Dropping heavy steel pots on glass induction hobs might not seem the most sensible idea, but for staff at Falcon it is all part of the product training regime.
Members of the sales team gathered at the company’s Stirling headquarters last week for some hands-on training on its latest induction products.
One of the purposes of the day was to dispel the myth that the glass used in induction hobs can’t withstand the rigours of a working kitchen.
Allan Davie, Falcon’s lead development engineer, put any doubts to bed by demonstrating the type of testing that its induction products go through, including the ‘drop test’. Quite simply, this involves dropping a 4kg pot onto the hob from a height of 15cm, and repeating it ten times.
While the noise of metal on glass was incredibly loud, the glass and entire unit emerged unscathed, backing up Falcon assertions that its systems have a lifespan of 30,000 hours — equivalent to eight years at 10 hours per day.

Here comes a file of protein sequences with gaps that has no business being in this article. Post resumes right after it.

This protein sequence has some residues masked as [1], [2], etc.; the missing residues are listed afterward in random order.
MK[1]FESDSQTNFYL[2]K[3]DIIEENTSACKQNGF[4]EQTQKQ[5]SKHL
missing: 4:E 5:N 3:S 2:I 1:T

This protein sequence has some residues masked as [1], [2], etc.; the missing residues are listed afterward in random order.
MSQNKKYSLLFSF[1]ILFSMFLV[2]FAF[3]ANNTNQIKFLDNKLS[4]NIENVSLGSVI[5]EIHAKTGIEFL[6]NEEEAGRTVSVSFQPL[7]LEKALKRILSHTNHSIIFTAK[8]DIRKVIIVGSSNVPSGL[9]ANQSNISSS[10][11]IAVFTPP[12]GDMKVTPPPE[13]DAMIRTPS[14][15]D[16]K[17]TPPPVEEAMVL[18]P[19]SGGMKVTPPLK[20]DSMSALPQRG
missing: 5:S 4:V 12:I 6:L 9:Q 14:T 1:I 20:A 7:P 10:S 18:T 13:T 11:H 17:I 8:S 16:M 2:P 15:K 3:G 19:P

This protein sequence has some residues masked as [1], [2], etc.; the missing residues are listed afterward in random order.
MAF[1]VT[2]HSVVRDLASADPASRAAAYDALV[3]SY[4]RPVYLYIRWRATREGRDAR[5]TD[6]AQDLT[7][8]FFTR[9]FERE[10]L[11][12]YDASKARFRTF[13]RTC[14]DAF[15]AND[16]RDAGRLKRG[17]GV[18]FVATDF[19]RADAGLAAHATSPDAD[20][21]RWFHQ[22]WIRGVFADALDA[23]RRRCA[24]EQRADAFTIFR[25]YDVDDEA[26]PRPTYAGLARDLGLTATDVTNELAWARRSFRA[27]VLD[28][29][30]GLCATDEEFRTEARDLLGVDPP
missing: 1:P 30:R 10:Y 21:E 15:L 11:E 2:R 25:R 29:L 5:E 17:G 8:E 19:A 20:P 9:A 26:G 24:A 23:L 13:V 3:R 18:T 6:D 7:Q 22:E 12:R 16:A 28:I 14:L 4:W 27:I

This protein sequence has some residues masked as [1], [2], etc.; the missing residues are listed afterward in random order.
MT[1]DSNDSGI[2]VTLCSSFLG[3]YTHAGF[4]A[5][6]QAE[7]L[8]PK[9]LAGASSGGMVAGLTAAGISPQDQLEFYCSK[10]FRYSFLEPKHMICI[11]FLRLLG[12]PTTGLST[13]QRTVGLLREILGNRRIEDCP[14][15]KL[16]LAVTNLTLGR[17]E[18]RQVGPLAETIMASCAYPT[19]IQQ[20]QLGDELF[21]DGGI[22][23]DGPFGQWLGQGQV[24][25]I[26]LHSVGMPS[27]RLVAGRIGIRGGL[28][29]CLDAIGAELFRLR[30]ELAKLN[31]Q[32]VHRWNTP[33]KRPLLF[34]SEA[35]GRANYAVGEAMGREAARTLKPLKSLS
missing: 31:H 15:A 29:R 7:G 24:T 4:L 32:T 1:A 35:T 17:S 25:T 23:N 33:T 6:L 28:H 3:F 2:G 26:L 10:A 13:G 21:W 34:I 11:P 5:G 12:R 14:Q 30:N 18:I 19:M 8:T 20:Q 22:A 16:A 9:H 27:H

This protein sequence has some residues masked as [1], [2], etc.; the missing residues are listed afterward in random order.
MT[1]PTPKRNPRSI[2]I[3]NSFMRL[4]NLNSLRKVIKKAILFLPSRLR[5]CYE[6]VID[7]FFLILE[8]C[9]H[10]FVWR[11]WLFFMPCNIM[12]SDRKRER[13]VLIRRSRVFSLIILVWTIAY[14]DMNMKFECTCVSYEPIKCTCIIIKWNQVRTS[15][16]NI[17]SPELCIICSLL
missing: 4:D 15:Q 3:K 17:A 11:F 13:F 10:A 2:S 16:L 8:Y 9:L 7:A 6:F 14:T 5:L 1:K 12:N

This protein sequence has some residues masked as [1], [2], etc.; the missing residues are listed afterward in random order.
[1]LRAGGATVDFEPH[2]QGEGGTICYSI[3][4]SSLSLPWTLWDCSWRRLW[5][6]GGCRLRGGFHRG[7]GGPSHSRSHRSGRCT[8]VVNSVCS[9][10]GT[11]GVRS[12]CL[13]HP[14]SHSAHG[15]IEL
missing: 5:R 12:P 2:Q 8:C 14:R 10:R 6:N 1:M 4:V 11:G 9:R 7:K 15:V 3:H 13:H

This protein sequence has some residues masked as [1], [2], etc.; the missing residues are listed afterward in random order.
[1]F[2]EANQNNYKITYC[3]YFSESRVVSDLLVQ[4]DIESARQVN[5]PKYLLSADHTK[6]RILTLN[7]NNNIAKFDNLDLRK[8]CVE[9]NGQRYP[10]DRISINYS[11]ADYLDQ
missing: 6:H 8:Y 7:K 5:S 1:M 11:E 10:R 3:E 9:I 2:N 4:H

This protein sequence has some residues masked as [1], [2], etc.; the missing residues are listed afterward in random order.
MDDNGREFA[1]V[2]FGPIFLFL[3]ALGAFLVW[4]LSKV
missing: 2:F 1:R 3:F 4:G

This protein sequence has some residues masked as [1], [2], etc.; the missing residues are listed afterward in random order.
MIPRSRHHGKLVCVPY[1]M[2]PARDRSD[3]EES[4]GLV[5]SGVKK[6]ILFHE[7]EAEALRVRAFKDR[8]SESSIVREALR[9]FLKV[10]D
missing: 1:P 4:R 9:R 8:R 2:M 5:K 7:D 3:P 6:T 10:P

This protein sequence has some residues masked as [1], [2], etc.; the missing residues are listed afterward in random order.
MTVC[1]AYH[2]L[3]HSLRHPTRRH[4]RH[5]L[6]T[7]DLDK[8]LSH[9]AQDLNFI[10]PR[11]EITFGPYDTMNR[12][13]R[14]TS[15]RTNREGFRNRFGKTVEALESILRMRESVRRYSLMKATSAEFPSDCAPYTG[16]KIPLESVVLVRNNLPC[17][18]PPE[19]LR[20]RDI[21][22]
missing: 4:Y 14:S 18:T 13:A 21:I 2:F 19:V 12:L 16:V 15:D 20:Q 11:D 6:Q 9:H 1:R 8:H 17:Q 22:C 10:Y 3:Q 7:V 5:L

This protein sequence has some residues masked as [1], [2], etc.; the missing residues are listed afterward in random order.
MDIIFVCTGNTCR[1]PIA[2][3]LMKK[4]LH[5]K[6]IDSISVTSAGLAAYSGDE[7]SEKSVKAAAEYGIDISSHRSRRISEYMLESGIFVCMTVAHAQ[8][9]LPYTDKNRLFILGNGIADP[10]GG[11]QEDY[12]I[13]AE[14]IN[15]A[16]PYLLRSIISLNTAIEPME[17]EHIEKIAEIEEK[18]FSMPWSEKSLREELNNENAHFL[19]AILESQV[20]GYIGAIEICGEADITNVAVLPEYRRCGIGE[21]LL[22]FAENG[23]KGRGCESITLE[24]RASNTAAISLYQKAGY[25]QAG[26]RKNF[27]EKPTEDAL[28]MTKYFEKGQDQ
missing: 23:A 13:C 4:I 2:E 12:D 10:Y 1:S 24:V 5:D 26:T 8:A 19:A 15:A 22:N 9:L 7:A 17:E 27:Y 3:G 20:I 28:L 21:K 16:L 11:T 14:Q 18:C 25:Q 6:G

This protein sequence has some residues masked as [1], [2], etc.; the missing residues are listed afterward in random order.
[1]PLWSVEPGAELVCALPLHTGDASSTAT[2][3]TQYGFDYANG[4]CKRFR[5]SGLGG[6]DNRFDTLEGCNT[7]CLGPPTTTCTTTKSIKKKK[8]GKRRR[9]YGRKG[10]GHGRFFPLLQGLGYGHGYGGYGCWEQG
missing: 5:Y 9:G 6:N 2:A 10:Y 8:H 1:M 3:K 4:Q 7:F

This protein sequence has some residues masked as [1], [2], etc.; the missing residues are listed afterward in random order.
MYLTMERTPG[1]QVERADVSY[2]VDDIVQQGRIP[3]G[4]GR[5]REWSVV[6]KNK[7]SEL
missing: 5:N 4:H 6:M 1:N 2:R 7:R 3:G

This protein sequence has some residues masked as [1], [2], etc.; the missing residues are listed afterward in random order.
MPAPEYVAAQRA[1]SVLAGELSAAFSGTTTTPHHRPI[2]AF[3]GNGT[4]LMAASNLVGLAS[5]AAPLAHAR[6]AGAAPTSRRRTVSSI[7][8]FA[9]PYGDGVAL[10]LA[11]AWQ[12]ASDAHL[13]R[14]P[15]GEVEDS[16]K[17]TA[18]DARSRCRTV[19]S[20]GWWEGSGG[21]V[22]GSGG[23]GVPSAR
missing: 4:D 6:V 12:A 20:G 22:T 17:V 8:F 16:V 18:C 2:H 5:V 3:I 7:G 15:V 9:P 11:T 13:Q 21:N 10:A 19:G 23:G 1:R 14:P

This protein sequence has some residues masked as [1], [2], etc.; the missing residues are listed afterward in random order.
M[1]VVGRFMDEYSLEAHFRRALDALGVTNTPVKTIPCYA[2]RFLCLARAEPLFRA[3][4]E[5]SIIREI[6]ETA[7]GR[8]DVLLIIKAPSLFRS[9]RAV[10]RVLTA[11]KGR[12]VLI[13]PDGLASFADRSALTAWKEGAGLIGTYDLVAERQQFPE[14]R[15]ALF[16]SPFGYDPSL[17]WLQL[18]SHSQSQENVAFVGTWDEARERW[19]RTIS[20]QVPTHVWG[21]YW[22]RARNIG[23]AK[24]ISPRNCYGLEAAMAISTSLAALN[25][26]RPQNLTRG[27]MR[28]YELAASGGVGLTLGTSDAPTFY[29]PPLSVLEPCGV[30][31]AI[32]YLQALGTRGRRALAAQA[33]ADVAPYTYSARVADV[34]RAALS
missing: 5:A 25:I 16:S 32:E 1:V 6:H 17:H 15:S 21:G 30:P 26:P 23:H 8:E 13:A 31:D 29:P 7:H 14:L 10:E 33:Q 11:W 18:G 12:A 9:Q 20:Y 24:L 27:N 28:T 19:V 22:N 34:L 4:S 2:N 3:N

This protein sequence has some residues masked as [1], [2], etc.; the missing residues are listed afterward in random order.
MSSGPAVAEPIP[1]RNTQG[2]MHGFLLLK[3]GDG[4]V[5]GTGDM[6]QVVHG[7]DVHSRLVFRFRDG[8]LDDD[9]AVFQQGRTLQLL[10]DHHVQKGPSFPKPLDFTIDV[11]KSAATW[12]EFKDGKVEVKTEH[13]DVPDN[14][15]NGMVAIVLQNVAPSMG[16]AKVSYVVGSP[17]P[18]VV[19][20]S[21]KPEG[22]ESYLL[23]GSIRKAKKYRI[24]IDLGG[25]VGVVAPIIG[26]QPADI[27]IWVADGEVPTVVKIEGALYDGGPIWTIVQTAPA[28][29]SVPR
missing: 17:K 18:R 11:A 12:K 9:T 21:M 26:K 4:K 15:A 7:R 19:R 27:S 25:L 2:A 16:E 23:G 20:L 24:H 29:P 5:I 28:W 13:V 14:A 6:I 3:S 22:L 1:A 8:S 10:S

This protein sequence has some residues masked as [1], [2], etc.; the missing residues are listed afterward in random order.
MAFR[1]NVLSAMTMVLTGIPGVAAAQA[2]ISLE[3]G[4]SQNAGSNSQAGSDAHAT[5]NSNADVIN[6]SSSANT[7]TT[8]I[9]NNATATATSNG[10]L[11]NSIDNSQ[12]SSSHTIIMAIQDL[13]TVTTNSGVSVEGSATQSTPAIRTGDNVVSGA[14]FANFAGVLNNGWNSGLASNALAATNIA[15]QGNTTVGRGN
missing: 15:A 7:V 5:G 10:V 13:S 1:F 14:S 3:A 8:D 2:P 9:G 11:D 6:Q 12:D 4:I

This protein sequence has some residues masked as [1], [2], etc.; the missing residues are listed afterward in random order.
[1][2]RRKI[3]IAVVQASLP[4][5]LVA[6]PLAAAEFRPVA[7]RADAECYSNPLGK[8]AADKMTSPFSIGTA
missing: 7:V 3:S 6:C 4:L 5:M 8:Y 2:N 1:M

“The strength of the glass is one of the concerns people have with induction but, having seen and heard for myself the severe testing that our induction products are subject to, it is clear that they are ideal for any kitchen environment,” said sales and marketing director Lawrence Hughes.
The team also spent time in the development kitchen with chef Neil Roseweir looking at how different pan sizes can affect heat up times, comparing induction heat against similar gas and electric models, and understanding the main benefits of the technology.